Statement of Special Interest

J Graham Fairley contributed many significant and singular buildings to the landscape of the Lothians; see also church at Blackridge, Broxburn and Uphall and the Linlithgow Academy.

References

Bibliography

C McWilliam Lothian (1978) pp45, 96. Academy Architecture (1904) vol 1, p61.

About Listed Buildings

Historic Environment Scotland is responsible for designating sites and places at the national level. These designations are Scheduled monuments, Listed buildings, Inventory of gardens and designed landscapes and Inventory of historic battlefields.

We make recommendations to the Scottish Government about historic marine protected areas, and the Scottish Ministers decide whether to designate.

Listing is the process that identifies, designates and provides statutory protection for buildings of special architectural or historic interest as set out in the Planning (Listed Buildings and Conservation Areas) (Scotland) Act 1997.

We list buildings which are found to be of special architectural or historic interest using the selection guidance published in Designation Policy and Selection Guidance (2019)

Listed building records provide an indication of the special architectural or historic interest of the listed building which has been identified by its statutory address. The description and additional information provided are supplementary and have no legal weight.

These records are not definitive historical accounts or a complete description of the building(s). If part of a building is not described it does not mean it is not listed. The format of the listed building record has changed over time. Earlier records may be brief and some information will not have been recorded.

The legal part of the listing is the address/name of site which is known as the statutory address. Addresses and building names may have changed since the date of listing. Even if a number or name is missing from a listing address it will still be listed. Listing covers both the exterior and the interior and any object or structure fixed to the building. Listing also applies to buildings or structures not physically attached but which are part of the curtilage (or land) of the listed building as long as they were erected before 1 July 1948.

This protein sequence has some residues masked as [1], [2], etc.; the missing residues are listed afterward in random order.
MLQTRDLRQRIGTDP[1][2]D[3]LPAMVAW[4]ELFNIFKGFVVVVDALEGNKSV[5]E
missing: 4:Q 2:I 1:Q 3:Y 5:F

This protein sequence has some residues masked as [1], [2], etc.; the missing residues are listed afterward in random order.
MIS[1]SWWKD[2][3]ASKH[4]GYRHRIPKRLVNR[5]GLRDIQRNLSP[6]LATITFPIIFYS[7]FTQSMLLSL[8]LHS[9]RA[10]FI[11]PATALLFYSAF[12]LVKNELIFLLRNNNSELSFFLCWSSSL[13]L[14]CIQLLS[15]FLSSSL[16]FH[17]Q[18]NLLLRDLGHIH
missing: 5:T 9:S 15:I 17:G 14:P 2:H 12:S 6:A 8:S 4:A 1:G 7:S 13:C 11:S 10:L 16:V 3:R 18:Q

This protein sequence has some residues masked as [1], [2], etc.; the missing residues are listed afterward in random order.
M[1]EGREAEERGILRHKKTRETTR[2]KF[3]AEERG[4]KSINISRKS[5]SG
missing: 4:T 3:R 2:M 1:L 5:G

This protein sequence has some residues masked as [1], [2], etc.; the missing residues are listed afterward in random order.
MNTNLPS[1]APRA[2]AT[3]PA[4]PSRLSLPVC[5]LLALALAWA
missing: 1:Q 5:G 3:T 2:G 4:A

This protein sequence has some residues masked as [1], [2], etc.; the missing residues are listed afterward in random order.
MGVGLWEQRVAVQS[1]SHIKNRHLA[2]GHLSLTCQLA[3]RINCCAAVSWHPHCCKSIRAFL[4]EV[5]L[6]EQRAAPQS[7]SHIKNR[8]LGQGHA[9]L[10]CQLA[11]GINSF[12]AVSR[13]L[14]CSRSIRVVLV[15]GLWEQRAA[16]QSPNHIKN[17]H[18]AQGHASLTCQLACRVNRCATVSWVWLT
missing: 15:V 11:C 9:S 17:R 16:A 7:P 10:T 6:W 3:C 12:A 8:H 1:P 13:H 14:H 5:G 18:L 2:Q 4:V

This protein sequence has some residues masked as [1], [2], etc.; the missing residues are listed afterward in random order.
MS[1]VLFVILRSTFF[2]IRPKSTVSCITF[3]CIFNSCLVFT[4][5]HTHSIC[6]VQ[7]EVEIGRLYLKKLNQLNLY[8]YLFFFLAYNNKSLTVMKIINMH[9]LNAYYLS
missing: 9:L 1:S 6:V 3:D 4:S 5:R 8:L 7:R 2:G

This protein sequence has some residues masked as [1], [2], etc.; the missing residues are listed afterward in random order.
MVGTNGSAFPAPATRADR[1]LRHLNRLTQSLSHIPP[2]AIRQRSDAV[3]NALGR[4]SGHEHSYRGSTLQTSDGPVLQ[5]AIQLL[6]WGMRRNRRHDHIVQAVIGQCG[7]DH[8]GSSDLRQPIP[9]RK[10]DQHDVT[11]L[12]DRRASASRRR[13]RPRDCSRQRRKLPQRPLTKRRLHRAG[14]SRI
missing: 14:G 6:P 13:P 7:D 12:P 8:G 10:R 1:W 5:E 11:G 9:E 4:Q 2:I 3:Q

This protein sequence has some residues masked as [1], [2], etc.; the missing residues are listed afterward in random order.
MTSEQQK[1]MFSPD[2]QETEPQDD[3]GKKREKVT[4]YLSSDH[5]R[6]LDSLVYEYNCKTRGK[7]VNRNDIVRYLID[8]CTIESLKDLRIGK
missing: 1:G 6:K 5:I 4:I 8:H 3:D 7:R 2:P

While Historic Environment Scotland is responsible for designating listed buildings, the planning authority is responsible for determining what is covered by the listing, including what is listed through curtilage. However, for listed buildings designated or for listings amended from 1 October 2015, legal exclusions to the listing may apply.

If part of a building is not listed, it will say that it is excluded in the statutory address and in the statement of special interest in the listed building record. The statement will use the word 'excluding' and quote the relevant section of the 1997 Act. Some earlier listed building records may use the word 'excluding', but if the Act is not quoted, the record has not been revised to reflect subsequent legislation.

Listed building consent is required for changes to a listed building which affect its character as a building of special architectural or historic interest. The relevant planning authority is the point of contact for applications for listed building consent.

Find out more about listing and our other designations at www.historicenvironment.scot/advice-and-support. You can contact us on 0131 668 8914 or at designations@hes.scot.